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Resolving the Da Vinci Code

The book and film "the Da Vinci Code" whilst officially a work of fiction, starts by claiming that it all contains facts. It then goes on to allege that Jesus Christ was actually married to Mary Magdalene, had children, and that his descendants are still alive today. It then goes on to allege that the Roman Catholic Church has been involved in a conspiracy over the last 2000 years to suppress this information and eliminate the descendants.

On 18th June we were delighted to welcome Rev Dr Pieter Lalleman of Spurgeon's College, to give us a learned response to the book and film "the Da Vinci Code". He emphasised for us that the books of the bible are the most reliable and oldest texts of the church, and thus closest to the 'real' Jesus. He highlighted some of the many errors in the book, for instance that the 'Gospel of Phillip', which Dan Brown quotes, was written in Coptic, not Aramaic, and that the emperor Constantine did not select the books of the Bible as alleged by Dan Brown. In order to help you understand how you can rely on the traditional view of Jesus as both human and divine, you can hear Pieter's whole lecture by clicking the icon below.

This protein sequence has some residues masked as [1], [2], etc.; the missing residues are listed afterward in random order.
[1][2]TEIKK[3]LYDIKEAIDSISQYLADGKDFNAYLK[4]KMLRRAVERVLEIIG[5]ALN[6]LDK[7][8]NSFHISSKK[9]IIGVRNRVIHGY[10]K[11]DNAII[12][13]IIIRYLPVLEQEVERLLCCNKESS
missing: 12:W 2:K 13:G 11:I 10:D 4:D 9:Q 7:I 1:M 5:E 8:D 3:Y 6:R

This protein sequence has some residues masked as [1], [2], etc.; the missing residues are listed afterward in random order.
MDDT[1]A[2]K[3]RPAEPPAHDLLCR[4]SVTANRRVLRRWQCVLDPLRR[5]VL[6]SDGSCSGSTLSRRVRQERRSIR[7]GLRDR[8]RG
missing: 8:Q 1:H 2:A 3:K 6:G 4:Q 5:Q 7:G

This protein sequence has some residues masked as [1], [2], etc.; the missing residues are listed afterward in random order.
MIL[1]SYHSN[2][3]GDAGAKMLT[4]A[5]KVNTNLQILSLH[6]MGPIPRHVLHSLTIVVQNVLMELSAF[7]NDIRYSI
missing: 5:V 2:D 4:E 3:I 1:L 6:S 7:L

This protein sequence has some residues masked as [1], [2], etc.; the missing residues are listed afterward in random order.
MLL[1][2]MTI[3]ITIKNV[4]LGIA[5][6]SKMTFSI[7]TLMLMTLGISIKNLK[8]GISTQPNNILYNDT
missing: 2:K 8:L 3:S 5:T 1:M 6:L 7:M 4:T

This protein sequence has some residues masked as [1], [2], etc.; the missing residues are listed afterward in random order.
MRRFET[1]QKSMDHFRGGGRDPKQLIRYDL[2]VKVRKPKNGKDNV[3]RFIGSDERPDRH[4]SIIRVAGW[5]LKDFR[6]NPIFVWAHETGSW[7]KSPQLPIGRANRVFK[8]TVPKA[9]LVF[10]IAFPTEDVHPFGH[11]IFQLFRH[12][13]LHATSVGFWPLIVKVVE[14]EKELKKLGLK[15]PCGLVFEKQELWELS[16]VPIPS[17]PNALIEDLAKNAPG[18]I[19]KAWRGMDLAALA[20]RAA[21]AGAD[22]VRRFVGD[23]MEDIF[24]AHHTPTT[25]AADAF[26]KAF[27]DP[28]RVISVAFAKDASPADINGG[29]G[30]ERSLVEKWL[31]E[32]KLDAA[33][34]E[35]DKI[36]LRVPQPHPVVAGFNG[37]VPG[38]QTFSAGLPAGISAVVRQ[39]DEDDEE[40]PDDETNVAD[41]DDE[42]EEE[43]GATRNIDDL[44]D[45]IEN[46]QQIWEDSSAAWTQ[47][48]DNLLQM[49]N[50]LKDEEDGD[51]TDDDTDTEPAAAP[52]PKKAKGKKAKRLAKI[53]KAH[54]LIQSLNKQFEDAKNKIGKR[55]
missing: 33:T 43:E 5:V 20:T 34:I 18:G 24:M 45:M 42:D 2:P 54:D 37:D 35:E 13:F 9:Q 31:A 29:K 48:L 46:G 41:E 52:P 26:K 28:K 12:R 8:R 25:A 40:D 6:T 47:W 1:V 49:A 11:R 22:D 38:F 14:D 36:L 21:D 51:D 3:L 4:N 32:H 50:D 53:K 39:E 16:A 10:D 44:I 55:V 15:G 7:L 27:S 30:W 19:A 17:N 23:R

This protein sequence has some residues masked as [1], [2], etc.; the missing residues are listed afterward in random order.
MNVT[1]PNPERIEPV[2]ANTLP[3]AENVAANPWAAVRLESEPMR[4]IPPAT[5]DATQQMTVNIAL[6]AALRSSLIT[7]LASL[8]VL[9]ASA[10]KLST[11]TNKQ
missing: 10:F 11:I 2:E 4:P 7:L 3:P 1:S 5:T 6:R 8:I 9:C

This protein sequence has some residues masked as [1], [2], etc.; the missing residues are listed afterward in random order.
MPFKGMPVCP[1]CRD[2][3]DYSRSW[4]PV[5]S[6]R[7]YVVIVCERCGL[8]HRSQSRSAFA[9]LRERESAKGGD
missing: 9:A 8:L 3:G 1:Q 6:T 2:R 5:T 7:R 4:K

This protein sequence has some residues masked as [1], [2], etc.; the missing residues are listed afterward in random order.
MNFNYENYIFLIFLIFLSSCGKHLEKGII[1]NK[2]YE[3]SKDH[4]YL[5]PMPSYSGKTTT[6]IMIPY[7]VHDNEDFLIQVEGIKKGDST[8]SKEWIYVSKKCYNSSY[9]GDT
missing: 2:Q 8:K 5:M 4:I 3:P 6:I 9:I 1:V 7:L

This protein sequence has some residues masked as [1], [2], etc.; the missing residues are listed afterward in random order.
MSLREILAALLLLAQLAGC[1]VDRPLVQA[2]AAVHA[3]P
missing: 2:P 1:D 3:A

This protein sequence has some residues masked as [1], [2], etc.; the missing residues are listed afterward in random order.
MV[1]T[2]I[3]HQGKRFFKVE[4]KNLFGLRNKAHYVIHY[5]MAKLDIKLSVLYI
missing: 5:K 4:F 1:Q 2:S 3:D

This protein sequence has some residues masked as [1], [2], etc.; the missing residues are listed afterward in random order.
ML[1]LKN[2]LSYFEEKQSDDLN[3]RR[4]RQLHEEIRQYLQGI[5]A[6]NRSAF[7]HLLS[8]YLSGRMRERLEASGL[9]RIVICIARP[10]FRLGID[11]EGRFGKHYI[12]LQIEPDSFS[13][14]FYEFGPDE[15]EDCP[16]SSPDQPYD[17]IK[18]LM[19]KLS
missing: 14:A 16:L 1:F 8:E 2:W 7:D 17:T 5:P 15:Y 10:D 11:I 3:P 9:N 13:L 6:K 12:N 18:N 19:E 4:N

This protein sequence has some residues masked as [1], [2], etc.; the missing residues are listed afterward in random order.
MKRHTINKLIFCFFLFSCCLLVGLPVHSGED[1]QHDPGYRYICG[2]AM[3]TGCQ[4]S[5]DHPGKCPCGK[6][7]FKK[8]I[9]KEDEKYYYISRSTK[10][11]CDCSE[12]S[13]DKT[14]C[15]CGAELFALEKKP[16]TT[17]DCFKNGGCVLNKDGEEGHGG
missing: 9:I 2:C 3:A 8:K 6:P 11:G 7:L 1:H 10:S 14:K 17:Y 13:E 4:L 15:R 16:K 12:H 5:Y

01 Unravelling the Da Vince Code.wma

Biographical Details - Pieter J. Lalleman BA BD MA PhD

Pieter Lalleman came from the Netherlands, with his wife Hetty, in 2000 to be tutor of New Testament at Spurgeons College. In 2002 he was also appointed Academic Dean of the College.

Pieter [pronounce Peter] is a graduate of Utrecht University and the Dutch Baptist Seminary. Having taught Religious Education and PSHE in two schools, he became a research assistant at Groningen University which resulted in a PhD thesis on the Apocryphal Acts of John. In the same period he was a part-time Baptist pastor. He taught New Testament on a free lance basis in several institutions including the Dutch Baptist Seminary, and he served the Baptist Union of the Netherlands as editor of the Baptist periodical (the equivalent of England's Baptist Times).

Pieter's areas of interest for research include the reception and canonisation of the books of the New Testament, the genre and historical value of the Book of Acts, and biblical archaeology.

He contributed to a commentary on Revelation and wrote one on the Johannine Epistles on his own, both of which are in Dutch. In addition he turns out popular essays on archaeology and book reviews in Dutch as well as English. More scholarly essays in English are 'Healing by a mere touch as a Christian concept' in Tyndale Bulletin 48.2 (1997) 355-361 and 'The Acts of John as a Gnostic text' in Evangel 20.1 (2002) 9-15.